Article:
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  • Writer's picturecobbrick5

Saying Good-Bye to Indy!

It is with a heavy heart that I need to let our friends in Indy know that we will be moving back to Georgia. Even though this move will be painful, Trish and I realize we are stepping out in the right direction. This has all happened very quickly. It’s been a whirlwind, but God has opened doors affirming His plan for this next season of life. About a week and a half ago, Trish’s brother and sister-in-law asked if we would be interested in buying their house located in a suburb outside of Atlanta (Smryna). This offer put into motion a series of life-changing decisions.

In the back of our minds, we always planned to move back home when our youngest son (Lawson) graduated from high school. He’s entering his freshman year. Our oldest (Campbell) will be a senior, and Landon, our middle son, will be a sophomore.

My aging parents are dealing with significant health issues, and they (and my sisters) need our help. It looks as though my father may possibly move in with us. Both sides of our family will be relatively close, and we are ecstatic about that.

We were surprised when we communicated the possibility of this move to the boys, and they were all in agreement. So within a week and a half, the following events have taken place. The company I work with in Indy has agreed to let me stay employed by working remotely in Georgia. Trish has secured a position teaching middle school math (5 minutes from our house), she starts on July 21st. We got the house ready to go on the market this past weekend. It officially went on today, but we had an offer on Monday night, and things look very promising.

We are very sad to be leaving this amazing city and the community we’ve experienced in Indy. As Trish has said, we have been known and loved here. We will deeply miss the genuine and authentic people that have held us up, encouraged us, cautioned us, celebrated with us, and pointed us to Christ.

As I reflect upon our time here, I will forever be marked by the gifted and loving singers called the "Choral Artisans!" It all started with a conversation with Joanna Taft of the Harrison Center about the possibility of partnering with them and establishing a new community chorus for Indy. Making music with this community chorus over the last four years has been transformational! Being part of this choral community propelled me to launch the Resonance Initiative, and the SongShape Chorus (a group of singers for those dealing with dementia and their care-givers). The opportunity to collaborate with Marlene Scharbrough (one of the best accompanists I’ve had the pleasure to work with) has been such a gift! I’m grateful for her friendship and a servant’s heart. What a thrill to partner with Brooks and Bourke Theatre Company for performances of the Hunchback of Notre Dame last spring! The Giving Voice Network (in Minneapolis) gave me the vision to create a chorus for those dealing with dementia and their care-partners here in Indy. Eyleen Braaten has been an invaluable resource in establishing this vital work. However, SongShape would never have launched so successfully if it wasn’t for the investment and help from CICOA Aging and In-Home Solutions (Dustin Ziegler and Mindi Winnie), Sound Minds (Dr. Tim Brimmer & Doug Everidge), PrimeLife Enrichment Center (Linda Handy), Great American Songbook Foundation (Chris Lewis and Renee La Schiazza), Joy’s House (Corinna Thompson and Laura Johnson), KayBee.Us (Jean Ross) and music therapist Allegra Hein. The SongShape Chorus launched last fall, and that group stole my heart. It has been so sad to not make music with them this fall. We had two rehearsals before the pandemic started, and then things were placed on hold. Who would have thought that people singing together at the same location would be such a dangerous experience? It’s still been challenging to get my mind and heart around the loss of people being able to sing together face-to-face. I desire to continue the work of the Resonance Initiative and SongShape by establishing various choral communities in our new home.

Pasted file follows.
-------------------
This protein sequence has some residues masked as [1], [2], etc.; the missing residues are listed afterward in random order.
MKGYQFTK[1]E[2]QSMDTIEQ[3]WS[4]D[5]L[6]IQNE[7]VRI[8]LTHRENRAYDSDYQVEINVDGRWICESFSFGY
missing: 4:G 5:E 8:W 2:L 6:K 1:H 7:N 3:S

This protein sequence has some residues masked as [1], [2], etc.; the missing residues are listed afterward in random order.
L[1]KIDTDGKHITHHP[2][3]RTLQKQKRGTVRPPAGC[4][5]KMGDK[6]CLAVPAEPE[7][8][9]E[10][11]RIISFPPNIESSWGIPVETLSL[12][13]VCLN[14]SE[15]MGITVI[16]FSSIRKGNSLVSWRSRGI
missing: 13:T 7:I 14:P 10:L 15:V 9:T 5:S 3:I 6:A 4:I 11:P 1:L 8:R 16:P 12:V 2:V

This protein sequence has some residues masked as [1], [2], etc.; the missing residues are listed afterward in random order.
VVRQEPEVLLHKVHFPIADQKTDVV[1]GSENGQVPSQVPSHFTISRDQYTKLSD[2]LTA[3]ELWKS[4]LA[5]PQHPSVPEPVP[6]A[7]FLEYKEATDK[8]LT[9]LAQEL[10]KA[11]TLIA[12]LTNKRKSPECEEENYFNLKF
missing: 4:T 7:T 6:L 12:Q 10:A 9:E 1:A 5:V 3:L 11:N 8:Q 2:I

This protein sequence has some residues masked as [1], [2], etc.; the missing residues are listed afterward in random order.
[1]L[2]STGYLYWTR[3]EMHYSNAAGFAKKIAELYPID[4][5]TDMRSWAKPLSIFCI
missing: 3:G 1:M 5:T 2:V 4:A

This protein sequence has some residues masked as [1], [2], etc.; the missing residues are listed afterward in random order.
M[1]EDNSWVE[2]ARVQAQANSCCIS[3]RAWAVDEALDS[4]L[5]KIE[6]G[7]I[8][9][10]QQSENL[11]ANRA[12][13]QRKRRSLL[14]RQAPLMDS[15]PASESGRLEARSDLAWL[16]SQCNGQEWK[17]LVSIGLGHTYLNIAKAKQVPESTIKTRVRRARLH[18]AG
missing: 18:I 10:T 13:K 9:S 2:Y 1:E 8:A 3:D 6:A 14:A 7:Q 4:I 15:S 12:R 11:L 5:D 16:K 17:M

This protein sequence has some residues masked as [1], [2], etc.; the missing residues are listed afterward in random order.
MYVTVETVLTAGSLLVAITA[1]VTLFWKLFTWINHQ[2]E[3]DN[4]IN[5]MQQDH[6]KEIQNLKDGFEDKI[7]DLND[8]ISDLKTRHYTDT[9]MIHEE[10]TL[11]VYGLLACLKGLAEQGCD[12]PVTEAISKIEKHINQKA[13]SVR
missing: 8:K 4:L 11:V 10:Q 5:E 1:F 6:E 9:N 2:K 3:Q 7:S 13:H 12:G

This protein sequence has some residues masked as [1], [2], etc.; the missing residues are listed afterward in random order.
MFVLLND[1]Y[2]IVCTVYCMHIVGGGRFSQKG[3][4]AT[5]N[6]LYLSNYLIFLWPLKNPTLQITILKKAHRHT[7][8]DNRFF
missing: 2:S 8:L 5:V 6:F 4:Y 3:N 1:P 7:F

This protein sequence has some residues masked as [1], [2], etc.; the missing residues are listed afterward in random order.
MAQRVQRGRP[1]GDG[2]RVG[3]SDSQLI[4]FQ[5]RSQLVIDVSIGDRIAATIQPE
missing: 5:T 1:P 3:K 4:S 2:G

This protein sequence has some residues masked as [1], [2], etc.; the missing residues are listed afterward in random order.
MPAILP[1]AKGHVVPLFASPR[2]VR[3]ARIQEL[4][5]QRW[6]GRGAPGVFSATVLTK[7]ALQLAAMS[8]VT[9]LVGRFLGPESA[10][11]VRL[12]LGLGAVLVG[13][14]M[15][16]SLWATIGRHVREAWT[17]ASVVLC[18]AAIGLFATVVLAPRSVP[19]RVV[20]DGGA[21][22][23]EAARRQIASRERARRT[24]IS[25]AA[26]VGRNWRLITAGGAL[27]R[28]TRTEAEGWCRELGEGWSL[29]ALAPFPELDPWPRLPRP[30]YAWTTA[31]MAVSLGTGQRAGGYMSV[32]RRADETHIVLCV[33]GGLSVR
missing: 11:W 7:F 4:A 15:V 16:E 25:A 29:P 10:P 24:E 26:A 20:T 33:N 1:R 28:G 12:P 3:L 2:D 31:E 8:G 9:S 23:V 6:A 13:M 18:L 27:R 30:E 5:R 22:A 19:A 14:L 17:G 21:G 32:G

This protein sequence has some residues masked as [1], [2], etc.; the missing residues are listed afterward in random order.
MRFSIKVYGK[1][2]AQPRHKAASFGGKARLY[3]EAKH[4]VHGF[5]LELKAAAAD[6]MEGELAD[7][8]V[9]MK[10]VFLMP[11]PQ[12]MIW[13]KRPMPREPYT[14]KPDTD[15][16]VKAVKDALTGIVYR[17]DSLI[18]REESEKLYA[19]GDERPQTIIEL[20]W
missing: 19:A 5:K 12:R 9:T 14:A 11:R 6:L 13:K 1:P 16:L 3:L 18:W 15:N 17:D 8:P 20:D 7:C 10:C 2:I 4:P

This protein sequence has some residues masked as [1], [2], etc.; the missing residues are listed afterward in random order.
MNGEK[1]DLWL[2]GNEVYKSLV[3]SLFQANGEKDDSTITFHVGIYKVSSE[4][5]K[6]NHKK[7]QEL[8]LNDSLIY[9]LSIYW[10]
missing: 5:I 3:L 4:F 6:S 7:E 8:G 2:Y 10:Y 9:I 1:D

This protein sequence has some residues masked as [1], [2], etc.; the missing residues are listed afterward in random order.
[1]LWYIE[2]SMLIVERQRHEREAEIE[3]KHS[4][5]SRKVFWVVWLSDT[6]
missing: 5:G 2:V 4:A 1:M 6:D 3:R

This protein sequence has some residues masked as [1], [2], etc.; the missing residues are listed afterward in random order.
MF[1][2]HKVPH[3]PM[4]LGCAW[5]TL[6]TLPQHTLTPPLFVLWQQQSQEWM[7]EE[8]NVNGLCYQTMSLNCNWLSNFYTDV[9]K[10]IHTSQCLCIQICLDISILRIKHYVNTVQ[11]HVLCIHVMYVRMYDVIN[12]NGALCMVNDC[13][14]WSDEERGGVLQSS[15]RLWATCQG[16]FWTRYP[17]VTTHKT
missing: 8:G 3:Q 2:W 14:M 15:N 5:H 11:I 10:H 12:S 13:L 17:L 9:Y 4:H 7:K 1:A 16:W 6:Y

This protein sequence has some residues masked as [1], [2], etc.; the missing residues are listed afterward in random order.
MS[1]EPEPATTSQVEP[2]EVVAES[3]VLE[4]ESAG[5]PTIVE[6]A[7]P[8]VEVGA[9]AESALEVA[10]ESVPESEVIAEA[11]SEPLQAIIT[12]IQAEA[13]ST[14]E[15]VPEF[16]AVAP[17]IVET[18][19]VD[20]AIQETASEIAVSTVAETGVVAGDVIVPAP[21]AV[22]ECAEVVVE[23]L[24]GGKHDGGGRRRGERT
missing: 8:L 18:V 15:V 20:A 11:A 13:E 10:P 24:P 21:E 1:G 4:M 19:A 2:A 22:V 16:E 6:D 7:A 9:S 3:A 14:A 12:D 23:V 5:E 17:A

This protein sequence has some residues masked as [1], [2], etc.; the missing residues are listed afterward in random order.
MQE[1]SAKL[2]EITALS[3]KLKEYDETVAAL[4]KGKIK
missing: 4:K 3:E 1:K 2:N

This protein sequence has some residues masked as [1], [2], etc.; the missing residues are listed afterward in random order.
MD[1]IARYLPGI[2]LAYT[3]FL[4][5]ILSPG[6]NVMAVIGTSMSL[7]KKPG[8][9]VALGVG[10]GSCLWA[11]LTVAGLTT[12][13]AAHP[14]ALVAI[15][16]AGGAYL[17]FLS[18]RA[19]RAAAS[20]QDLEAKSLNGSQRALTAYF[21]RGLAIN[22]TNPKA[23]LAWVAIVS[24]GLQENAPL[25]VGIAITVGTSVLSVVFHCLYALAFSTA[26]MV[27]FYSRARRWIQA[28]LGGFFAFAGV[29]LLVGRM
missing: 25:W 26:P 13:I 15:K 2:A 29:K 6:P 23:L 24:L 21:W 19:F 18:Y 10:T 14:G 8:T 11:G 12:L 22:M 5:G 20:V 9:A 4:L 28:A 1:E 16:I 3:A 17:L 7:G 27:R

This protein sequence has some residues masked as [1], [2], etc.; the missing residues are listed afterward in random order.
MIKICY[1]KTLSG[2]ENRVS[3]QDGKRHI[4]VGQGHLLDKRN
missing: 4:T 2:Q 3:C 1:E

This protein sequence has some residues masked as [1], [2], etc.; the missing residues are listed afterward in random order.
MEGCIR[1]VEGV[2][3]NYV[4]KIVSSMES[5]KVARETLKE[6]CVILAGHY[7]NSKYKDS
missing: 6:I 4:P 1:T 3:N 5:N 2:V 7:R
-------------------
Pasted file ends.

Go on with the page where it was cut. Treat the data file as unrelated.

We move to Atlanta the weekend of July 17-19th and will good-bye to life in Indy. A new beginning beckons us back to the city of my childhood. I’m reminded of the words by poet John O’Donohue, “Sometimes beginnings can catch us unawares. Often when something is ending we discover within it the spore of new beginning, and a whole new train of possibility is in motion before we even realize it. When the heart is ready for a fresh beginning, unforeseen things can emerge. And in a sense, this is exactly what a beginning does. It is an opening for surprises. Surrounding the intention and the act of beginning, there are always exciting possibilities. This inevitably excites artists. So much can actually happen between the moment the brush is taken in the hand, and the moment it touches the canvas. Such beginnings have their own mind, and they invite and unveil new gifts and arrivals in one’s life. Beginnings are new horizons that want to be seen; they are regressions or repetitions. Somehow they win clearance and become fiercely free of the grip of the past. Awaken your spirit to adventure; hold nothing back, learn to find ease in risk.”

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